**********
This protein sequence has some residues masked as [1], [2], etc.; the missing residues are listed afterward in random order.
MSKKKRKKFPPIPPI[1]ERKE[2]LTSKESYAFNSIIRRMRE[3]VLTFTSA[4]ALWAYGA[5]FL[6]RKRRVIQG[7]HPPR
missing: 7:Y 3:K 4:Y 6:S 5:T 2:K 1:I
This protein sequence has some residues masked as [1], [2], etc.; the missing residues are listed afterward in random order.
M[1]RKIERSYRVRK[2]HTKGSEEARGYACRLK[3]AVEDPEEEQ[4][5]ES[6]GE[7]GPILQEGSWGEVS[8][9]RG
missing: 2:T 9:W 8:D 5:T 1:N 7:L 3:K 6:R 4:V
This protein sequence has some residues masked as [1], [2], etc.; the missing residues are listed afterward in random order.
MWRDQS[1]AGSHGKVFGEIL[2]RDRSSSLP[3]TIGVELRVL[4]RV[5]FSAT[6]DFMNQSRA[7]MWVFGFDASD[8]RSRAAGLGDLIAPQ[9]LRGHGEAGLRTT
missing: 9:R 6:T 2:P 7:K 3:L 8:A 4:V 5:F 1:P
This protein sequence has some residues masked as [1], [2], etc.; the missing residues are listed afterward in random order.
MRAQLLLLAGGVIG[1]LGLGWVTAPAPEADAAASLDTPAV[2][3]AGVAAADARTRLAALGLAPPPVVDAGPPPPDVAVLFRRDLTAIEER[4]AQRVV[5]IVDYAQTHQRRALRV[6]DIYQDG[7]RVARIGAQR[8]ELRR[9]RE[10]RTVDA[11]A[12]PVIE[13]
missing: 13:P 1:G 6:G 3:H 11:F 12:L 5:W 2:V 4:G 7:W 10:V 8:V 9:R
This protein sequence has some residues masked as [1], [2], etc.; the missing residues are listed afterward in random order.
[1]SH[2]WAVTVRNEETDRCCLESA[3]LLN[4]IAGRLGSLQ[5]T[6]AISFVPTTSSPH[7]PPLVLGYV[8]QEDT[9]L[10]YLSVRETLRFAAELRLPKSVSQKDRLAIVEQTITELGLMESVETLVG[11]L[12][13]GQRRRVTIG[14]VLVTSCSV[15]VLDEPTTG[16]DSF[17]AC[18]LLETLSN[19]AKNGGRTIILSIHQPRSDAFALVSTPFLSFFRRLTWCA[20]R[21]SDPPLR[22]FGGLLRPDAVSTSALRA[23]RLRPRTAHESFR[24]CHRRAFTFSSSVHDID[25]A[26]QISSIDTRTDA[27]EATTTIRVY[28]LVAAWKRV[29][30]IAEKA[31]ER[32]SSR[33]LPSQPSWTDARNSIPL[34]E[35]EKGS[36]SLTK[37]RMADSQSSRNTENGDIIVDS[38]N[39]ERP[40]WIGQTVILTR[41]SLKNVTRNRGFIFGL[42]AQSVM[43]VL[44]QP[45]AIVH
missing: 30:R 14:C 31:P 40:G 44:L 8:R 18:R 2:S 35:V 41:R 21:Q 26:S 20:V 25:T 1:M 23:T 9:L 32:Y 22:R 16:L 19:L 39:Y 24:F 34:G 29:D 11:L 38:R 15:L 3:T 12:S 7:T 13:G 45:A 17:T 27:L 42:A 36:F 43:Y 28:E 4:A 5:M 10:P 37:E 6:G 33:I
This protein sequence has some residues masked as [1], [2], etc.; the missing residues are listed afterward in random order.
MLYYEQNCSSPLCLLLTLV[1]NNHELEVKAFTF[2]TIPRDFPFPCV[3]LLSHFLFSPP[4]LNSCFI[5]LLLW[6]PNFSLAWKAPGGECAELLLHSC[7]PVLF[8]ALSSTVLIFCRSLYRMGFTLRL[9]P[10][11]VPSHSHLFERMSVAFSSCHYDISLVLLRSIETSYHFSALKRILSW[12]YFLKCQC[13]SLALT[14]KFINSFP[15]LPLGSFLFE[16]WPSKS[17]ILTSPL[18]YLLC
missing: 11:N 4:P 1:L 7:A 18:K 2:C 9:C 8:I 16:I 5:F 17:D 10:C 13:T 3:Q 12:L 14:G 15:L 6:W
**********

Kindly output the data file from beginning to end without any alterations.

This protein sequence has some residues masked as [1], [2], etc.; the missing residues are listed afterward in random order.
MSKKKRKKFPPIPPI[1]ERKE[2]LTSKESYAFNSIIRRMRE[3]VLTFTSA[4]ALWAYGA[5]FL[6]RKRRVIQG[7]HPPR
missing: 7:Y 3:K 4:Y 6:S 5:T 2:K 1:I
This protein sequence has some residues masked as [1], [2], etc.; the missing residues are listed afterward in random order.
M[1]RKIERSYRVRK[2]HTKGSEEARGYACRLK[3]AVEDPEEEQ[4][5]ES[6]GE[7]GPILQEGSWGEVS[8][9]RG
missing: 2:T 9:W 8:D 5:T 1:N 7:L 3:K 6:R 4:V
This protein sequence has some residues masked as [1], [2], etc.; the missing residues are listed afterward in random order.
MWRDQS[1]AGSHGKVFGEIL[2]RDRSSSLP[3]TIGVELRVL[4]RV[5]FSAT[6]DFMNQSRA[7]MWVFGFDASD[8]RSRAAGLGDLIAPQ[9]LRGHGEAGLRTT
missing: 9:R 6:T 2:P 7:K 3:L 8:A 4:V 5:F 1:P
This protein sequence has some residues masked as [1], [2], etc.; the missing residues are listed afterward in random order.
MRAQLLLLAGGVIG[1]LGLGWVTAPAPEADAAASLDTPAV[2][3]AGVAAADARTRLAALGLAPPPVVDAGPPPPDVAVLFRRDLTAIEER[4]AQRVV[5]IVDYAQTHQRRALRV[6]DIYQDG[7]RVARIGAQR[8]ELRR[9]RE[10]RTVDA[11]A[12]PVIE[13]
missing: 13:P 1:G 6:G 3:H 11:F 12:L 5:W 2:V 4:G 7:W 10:V 8:V 9:R
This protein sequence has some residues masked as [1], [2], etc.; the missing residues are listed afterward in random order.
[1]SH[2]WAVTVRNEETDRCCLESA[3]LLN[4]IAGRLGSLQ[5]T[6]AISFVPTTSSPH[7]PPLVLGYV[8]QEDT[9]L[10]YLSVRETLRFAAELRLPKSVSQKDRLAIVEQTITELGLMESVETLVG[11]L[12][13]GQRRRVTIG[14]VLVTSCSV[15]VLDEPTTG[16]DSF[17]AC[18]LLETLSN[19]AKNGGRTIILSIHQPRSDAFALVSTPFLSFFRRLTWCA[20]R[21]SDPPLR[22]FGGLLRPDAVSTSALRA[23]RLRPRTAHESFR[24]CHRRAFTFSSSVHDID[25]A[26]QISSIDTRTDA[27]EATTTIRVY[28]LVAAWKRV[29][30]IAEKA[31]ER[32]SSR[33]LPSQPSWTDARNSIPL[34]E[35]EKGS[36]SLTK[37]RMADSQSSRNTENGDIIVDS[38]N[39]ERP[40]WIGQTVILTR[41]SLKNVTRNRGFIFGL[42]AQSVM[43]VL[44]QP[45]AIVH
missing: 30:R 14:C 31:P 40:G 44:L 8:R 18:R 2:S 35:V 41:R 21:Q 26:S 20:V 25:T 1:M 23:T 9:L 32:Y 22:R 16:L 19:L 39:Y 24:F 34:G 29:D 11:L 38:R 15:L 3:T 12:S 7:T 13:G 45:A 17:T 27:L 42:A 36:F 43:Y 28:E 4:A 5:M 10:P 37:E 6:G 33:I
This protein sequence has some residues masked as [1], [2], etc.; the missing residues are listed afterward in random order.
MLYYEQNCSSPLCLLLTLV[1]NNHELEVKAFTF[2]TIPRDFPFPCV[3]LLSHFLFSPP[4]LNSCFI[5]LLLW[6]PNFSLAWKAPGGECAELLLHSC[7]PVLF[8]ALSSTVLIFCRSLYRMGFTLRL[9]P[10][11]VPSHSHLFERMSVAFSSCHYDISLVLLRSIETSYHFSALKRILSW[12]YFLKCQC[13]SLALT[14]KFINSFP[15]LPLGSFLFE[16]WPSKS[17]ILTSPL[18]YLLC
missing: 11:N 4:P 1:L 7:A 18:K 2:C 9:C 8:I 16:I 5:F 17:D 10:C 13:T 3:Q 12:L 14:G 15:L 6:W